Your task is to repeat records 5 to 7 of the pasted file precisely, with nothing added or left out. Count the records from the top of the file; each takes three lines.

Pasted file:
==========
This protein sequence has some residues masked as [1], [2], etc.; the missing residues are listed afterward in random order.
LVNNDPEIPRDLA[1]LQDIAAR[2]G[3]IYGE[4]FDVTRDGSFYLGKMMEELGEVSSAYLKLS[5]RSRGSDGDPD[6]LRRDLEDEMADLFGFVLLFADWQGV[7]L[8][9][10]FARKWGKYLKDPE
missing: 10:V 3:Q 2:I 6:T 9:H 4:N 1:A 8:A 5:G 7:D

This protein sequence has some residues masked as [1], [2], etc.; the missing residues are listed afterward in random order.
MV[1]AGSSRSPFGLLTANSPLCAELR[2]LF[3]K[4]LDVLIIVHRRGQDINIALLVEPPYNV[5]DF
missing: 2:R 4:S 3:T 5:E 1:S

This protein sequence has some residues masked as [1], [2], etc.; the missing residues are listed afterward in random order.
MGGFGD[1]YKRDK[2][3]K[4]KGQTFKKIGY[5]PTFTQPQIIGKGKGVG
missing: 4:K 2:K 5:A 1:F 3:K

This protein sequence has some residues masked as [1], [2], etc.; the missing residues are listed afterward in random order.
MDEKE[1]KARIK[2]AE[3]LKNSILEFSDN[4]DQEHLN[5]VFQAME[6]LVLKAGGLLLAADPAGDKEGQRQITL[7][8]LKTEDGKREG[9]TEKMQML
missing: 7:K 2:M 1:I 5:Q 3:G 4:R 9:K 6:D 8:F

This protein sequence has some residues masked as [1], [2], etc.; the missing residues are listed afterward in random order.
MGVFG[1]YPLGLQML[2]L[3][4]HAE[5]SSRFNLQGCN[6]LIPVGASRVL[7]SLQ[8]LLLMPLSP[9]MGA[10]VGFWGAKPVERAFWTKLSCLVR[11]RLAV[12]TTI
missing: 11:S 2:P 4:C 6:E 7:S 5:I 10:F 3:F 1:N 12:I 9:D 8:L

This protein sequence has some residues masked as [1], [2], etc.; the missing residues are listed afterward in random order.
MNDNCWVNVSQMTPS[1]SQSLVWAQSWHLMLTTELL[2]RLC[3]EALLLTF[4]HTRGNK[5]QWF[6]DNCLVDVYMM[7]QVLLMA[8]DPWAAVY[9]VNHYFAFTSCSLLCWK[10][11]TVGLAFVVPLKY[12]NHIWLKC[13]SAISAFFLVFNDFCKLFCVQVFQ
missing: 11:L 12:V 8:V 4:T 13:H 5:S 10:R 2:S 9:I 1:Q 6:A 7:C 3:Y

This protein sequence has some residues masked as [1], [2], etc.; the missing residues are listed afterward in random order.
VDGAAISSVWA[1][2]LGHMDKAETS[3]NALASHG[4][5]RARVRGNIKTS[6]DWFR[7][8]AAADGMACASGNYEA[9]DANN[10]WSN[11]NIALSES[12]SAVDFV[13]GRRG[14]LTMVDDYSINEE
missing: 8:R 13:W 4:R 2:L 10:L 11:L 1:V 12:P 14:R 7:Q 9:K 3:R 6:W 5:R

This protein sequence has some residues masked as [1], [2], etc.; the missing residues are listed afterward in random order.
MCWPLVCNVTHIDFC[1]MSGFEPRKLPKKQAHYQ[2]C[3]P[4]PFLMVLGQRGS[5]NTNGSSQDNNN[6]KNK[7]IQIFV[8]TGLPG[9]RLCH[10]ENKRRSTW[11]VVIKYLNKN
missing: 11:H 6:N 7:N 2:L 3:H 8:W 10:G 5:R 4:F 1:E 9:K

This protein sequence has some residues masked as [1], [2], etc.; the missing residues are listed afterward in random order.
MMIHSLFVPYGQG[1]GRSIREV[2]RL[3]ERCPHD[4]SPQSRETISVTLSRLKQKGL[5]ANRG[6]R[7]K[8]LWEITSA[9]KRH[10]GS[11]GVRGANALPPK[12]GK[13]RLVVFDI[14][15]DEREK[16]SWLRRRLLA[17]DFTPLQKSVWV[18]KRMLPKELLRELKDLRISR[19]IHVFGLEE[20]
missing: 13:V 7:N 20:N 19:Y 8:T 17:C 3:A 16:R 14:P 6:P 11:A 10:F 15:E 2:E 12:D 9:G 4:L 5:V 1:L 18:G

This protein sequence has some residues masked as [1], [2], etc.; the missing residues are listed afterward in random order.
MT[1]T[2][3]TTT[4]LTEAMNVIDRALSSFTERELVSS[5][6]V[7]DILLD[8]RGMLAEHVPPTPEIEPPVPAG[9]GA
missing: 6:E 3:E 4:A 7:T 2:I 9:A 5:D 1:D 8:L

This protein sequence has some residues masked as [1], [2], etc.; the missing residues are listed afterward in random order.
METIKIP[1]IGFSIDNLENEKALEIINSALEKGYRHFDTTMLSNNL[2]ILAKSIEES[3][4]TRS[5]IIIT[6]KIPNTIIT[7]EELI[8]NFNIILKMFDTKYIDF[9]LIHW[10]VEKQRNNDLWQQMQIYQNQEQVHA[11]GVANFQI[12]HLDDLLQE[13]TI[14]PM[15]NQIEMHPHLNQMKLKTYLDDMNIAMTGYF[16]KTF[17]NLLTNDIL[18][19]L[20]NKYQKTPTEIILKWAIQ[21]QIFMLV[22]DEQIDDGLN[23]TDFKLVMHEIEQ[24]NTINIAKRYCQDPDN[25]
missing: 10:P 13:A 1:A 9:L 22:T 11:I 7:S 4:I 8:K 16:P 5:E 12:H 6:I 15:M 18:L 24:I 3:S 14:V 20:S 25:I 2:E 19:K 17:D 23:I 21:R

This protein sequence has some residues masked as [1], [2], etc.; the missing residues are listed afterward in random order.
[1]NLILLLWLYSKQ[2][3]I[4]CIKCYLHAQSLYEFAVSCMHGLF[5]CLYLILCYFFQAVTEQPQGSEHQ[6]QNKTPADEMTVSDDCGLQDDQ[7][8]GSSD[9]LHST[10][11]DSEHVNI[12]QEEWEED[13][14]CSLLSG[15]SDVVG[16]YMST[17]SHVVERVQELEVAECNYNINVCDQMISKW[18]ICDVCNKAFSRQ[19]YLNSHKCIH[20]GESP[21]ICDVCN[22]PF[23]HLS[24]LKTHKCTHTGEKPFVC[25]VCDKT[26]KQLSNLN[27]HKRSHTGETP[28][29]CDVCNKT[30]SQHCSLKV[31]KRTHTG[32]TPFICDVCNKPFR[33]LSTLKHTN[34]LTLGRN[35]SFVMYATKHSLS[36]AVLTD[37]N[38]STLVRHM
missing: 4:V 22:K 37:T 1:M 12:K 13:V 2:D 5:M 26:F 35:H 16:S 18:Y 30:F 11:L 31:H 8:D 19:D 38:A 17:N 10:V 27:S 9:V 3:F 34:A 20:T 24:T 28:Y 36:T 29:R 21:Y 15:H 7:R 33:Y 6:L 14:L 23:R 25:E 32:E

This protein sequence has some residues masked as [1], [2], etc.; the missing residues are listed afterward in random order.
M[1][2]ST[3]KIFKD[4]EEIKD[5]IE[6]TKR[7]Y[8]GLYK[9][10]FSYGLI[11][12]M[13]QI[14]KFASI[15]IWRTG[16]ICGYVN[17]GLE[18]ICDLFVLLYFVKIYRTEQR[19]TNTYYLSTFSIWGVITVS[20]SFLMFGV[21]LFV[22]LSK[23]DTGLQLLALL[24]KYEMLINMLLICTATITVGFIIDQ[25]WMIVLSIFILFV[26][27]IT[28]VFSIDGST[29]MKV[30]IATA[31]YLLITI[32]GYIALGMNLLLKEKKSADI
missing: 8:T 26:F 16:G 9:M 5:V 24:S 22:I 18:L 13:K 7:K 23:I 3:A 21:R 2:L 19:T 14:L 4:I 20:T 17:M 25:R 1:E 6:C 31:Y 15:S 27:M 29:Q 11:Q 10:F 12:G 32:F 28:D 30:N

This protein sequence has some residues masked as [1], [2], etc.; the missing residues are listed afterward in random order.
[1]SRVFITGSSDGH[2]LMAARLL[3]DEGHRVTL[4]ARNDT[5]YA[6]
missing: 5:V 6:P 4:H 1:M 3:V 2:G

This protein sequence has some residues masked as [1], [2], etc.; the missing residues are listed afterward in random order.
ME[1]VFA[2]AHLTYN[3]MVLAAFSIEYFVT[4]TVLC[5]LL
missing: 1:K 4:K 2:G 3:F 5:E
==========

This protein sequence has some residues masked as [1], [2], etc.; the missing residues are listed afterward in random order.
MGVFG[1]YPLGLQML[2]L[3][4]HAE[5]SSRFNLQGCN[6]LIPVGASRVL[7]SLQ[8]LLLMPLSP[9]MGA[10]VGFWGAKPVERAFWTKLSCLVR[11]RLAV[12]TTI
missing: 11:S 2:P 4:C 6:E 7:S 5:I 10:F 3:F 1:N 12:I 9:D 8:L

This protein sequence has some residues masked as [1], [2], etc.; the missing residues are listed afterward in random order.
MNDNCWVNVSQMTPS[1]SQSLVWAQSWHLMLTTELL[2]RLC[3]EALLLTF[4]HTRGNK[5]QWF[6]DNCLVDVYMM[7]QVLLMA[8]DPWAAVY[9]VNHYFAFTSCSLLCWK[10][11]TVGLAFVVPLKY[12]NHIWLKC[13]SAISAFFLVFNDFCKLFCVQVFQ
missing: 11:L 12:V 8:V 4:T 13:H 5:S 10:R 2:S 9:I 1:Q 6:A 7:C 3:Y

This protein sequence has some residues masked as [1], [2], etc.; the missing residues are listed afterward in random order.
VDGAAISSVWA[1][2]LGHMDKAETS[3]NALASHG[4][5]RARVRGNIKTS[6]DWFR[7][8]AAADGMACASGNYEA[9]DANN[10]WSN[11]NIALSES[12]SAVDFV[13]GRRG[14]LTMVDDYSINEE
missing: 8:R 13:W 4:R 2:L 10:L 11:L 1:V 12:P 14:R 7:Q 9:K 3:R 6:W 5:R